one of the most active adherents of Vespasian in his contest with Vitellius for the empire A. D. 69.
In decision, zeal, and popularity with the soldiers, Tacitus ranks Fuscus second to Antonius Primus alone. [PRIMUS, ANTONIUS.] During Nero's reign, Fuscus lived in retirement on an estate inherited from noble ancestors; but he served under Galba, and was made by him procurator of Pannonia.
In the war with Vitellius, the fleet at Ravenna elected Fuscus their leader, and under his command moved along the eastern coast of Italy, in concert with the troops of Vespasian. For his services at this time Vespasian rewarded Fuscus with the insignia and rank of practor. Under Domitian Fuscus was captain of the body-guard, and gave himself up to the luxurious profusion of the time. Juvenal describes him (4.112) as dreaming of battles in his marble house--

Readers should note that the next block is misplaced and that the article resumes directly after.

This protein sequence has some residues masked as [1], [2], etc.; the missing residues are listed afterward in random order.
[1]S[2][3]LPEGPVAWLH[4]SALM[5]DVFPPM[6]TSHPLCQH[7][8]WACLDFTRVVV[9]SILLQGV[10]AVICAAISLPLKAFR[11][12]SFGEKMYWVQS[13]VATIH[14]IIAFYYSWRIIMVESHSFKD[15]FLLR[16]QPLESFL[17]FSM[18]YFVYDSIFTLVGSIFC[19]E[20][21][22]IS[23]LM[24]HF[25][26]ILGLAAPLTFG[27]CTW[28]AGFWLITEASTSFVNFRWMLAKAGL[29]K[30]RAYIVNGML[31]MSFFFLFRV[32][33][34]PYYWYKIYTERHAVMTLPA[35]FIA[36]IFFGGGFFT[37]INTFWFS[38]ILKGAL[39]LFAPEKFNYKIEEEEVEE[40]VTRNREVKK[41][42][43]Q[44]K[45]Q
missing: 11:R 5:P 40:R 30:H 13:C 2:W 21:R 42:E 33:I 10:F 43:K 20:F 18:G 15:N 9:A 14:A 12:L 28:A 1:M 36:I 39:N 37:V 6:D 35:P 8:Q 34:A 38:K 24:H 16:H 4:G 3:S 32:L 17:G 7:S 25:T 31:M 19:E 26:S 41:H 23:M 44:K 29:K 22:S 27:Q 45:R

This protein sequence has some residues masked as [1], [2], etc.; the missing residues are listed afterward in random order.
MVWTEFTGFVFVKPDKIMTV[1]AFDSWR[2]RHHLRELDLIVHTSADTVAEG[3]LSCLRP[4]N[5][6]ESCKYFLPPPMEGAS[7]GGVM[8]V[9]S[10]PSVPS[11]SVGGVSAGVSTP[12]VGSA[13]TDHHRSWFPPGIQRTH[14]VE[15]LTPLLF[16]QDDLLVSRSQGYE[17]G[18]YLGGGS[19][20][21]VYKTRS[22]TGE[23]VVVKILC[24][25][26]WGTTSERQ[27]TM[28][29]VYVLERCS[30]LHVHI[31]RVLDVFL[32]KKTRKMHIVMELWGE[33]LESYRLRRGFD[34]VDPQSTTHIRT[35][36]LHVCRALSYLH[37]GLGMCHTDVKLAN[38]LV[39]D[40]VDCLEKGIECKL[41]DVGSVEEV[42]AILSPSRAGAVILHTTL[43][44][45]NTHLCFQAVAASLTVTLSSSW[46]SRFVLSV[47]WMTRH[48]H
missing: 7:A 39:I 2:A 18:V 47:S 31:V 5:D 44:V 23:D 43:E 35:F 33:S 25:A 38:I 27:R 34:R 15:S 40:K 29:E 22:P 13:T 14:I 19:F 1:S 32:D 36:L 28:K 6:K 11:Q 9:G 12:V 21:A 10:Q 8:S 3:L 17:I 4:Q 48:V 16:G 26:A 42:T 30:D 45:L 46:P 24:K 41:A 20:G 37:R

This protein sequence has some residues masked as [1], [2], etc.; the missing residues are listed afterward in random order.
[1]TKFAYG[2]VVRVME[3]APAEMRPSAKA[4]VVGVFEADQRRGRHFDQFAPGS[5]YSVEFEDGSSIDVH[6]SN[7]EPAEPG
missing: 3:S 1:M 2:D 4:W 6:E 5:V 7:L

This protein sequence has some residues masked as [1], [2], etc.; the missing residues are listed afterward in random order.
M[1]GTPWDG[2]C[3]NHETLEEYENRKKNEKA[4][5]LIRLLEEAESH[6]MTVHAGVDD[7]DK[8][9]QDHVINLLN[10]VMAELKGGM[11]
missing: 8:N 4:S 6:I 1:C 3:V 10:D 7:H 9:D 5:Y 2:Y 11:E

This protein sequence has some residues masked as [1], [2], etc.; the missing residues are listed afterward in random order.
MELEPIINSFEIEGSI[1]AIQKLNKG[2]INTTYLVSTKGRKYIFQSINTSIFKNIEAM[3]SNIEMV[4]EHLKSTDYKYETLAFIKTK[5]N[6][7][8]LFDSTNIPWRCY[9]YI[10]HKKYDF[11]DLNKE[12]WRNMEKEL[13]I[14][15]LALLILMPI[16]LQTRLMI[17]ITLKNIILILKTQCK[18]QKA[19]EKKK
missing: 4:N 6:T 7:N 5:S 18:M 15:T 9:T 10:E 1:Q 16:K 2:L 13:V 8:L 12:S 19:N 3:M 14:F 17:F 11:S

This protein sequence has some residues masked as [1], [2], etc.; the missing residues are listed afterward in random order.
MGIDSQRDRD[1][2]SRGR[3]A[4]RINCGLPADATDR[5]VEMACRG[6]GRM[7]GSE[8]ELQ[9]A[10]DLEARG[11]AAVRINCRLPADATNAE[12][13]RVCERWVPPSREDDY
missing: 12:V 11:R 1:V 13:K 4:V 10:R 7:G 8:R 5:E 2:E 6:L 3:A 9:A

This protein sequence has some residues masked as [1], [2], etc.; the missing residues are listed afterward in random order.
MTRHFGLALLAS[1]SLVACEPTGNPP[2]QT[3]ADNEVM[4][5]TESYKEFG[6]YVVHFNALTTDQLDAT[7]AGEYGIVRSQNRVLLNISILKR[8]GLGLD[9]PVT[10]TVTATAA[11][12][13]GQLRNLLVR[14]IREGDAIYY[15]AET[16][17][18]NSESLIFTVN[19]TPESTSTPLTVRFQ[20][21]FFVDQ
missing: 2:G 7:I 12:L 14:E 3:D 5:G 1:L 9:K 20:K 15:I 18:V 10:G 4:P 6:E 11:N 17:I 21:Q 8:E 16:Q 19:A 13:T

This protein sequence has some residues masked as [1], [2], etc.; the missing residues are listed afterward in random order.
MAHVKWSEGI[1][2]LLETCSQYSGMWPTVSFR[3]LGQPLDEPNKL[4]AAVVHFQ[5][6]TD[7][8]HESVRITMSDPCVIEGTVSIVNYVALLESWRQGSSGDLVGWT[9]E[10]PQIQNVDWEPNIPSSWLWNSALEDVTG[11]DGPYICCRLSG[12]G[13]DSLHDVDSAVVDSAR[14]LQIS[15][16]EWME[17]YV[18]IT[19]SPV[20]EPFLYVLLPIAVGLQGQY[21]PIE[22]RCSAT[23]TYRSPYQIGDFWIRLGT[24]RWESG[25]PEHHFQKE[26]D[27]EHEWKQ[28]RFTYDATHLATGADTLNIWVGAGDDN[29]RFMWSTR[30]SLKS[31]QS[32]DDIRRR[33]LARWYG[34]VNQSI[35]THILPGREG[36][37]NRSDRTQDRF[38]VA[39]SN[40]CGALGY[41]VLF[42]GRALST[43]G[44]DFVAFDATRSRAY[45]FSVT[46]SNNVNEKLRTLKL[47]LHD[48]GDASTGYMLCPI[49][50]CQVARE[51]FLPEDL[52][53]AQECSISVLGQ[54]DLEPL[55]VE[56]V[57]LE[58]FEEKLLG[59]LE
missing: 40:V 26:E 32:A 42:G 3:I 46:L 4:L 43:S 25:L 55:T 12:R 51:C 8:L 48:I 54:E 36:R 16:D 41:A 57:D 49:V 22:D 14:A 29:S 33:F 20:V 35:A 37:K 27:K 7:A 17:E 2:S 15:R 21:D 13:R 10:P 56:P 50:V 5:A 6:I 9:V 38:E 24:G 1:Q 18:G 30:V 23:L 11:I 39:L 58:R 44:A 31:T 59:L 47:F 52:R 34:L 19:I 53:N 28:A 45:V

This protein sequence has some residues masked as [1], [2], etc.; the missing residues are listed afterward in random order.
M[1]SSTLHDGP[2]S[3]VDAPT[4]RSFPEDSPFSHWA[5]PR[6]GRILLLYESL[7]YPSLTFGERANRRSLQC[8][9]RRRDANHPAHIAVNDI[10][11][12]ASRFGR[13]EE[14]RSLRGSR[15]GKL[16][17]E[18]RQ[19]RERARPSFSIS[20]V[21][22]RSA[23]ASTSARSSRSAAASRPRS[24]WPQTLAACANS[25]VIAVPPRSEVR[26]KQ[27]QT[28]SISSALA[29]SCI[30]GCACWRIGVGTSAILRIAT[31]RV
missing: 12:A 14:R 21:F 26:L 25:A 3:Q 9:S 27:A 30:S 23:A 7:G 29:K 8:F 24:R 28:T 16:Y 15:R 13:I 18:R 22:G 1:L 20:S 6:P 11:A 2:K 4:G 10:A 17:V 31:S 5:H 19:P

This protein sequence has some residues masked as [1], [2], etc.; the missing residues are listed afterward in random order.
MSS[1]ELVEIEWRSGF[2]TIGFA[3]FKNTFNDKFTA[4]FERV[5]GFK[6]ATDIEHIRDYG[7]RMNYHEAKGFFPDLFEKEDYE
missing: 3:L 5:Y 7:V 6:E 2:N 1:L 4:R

"Fuscus marmorea meditatus proelia villa."
Domitian, however, converted his dreams into reality, by sending him against the Dacians, who, under their king Decebalus, had recently defeated a Roman army, and were ravaging the province of Moesia. Fuscus passed the Danube, but suffered himself to be surprised by the Dacians, who destroyed his army, and captured his baggage and standards. Martial wrote an epitaph on Fuscus (Ep.
6.76), in which he refers to the Dacian campaign. (Tac. Hist. 2.86
; Suet. Domit.
6; D. C. 68.9
; Oros. 7.10
; Tillemont, Hist. des Empereurs,
vol. iii. p. 172; Francke, Gesch. Trajan's,
p. 80.) Pliny (Plin. Ep. 7.9
) addressed a letter to Cornelius Fuscus, recommending translation as one of the best methods of attaining a pure, impressive, and copious style.
But as his correspondent was preparing himself for the business of the forum, he can scarcely have been the Fuscus of Vespasian's time.
He was probably the son.